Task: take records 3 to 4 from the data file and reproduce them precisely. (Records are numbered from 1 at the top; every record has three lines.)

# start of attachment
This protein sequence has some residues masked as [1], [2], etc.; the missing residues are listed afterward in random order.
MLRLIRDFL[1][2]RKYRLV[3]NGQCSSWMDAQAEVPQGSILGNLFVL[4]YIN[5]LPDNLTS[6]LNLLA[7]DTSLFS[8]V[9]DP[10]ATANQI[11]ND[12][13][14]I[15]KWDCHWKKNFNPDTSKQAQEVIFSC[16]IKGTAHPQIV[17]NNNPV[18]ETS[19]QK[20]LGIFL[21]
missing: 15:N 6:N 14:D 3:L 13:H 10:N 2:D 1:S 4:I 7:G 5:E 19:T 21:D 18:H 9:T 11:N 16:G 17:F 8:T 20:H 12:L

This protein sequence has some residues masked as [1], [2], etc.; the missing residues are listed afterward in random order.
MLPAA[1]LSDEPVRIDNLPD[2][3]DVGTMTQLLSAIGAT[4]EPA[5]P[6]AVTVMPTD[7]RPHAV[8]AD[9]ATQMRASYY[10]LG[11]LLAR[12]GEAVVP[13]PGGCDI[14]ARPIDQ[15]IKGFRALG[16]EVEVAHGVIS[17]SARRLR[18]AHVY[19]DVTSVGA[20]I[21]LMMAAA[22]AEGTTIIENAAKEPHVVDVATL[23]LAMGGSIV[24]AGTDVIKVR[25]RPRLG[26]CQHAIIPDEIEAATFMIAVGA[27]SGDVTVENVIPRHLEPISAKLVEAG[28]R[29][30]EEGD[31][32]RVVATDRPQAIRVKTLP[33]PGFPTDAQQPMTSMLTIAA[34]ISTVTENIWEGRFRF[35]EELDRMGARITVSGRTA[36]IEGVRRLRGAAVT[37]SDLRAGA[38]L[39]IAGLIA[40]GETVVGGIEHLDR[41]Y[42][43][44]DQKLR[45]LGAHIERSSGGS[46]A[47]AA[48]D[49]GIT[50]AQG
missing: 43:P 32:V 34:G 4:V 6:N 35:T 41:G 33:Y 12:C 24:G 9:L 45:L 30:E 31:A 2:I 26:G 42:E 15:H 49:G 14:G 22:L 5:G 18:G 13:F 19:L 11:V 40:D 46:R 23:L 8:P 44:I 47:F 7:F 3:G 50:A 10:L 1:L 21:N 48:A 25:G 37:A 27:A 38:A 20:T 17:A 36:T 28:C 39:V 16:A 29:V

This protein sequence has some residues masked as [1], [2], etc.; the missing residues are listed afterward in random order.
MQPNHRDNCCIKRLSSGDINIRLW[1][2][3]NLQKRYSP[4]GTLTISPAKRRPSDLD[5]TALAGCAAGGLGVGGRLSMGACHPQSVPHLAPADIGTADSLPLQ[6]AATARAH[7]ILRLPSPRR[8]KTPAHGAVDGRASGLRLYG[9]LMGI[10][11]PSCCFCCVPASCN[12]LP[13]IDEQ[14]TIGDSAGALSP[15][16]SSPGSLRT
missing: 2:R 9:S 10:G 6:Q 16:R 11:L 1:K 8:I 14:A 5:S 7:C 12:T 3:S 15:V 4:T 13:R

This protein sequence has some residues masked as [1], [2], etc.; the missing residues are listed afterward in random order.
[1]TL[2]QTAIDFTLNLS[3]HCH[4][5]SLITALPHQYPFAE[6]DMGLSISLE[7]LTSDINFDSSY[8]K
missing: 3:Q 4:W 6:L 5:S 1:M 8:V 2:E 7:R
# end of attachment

This protein sequence has some residues masked as [1], [2], etc.; the missing residues are listed afterward in random order.
MQPNHRDNCCIKRLSSGDINIRLW[1][2][3]NLQKRYSP[4]GTLTISPAKRRPSDLD[5]TALAGCAAGGLGVGGRLSMGACHPQSVPHLAPADIGTADSLPLQ[6]AATARAH[7]ILRLPSPRR[8]KTPAHGAVDGRASGLRLYG[9]LMGI[10][11]PSCCFCCVPASCN[12]LP[13]IDEQ[14]TIGDSAGALSP[15][16]SSPGSLRT
missing: 2:R 9:S 10:G 6:Q 16:R 11:L 1:K 8:I 14:A 5:S 7:C 12:T 3:S 15:V 4:T 13:R

This protein sequence has some residues masked as [1], [2], etc.; the missing residues are listed afterward in random order.
[1]TL[2]QTAIDFTLNLS[3]HCH[4][5]SLITALPHQYPFAE[6]DMGLSISLE[7]LTSDINFDSSY[8]K
missing: 3:Q 4:W 6:L 5:S 1:M 8:V 2:E 7:R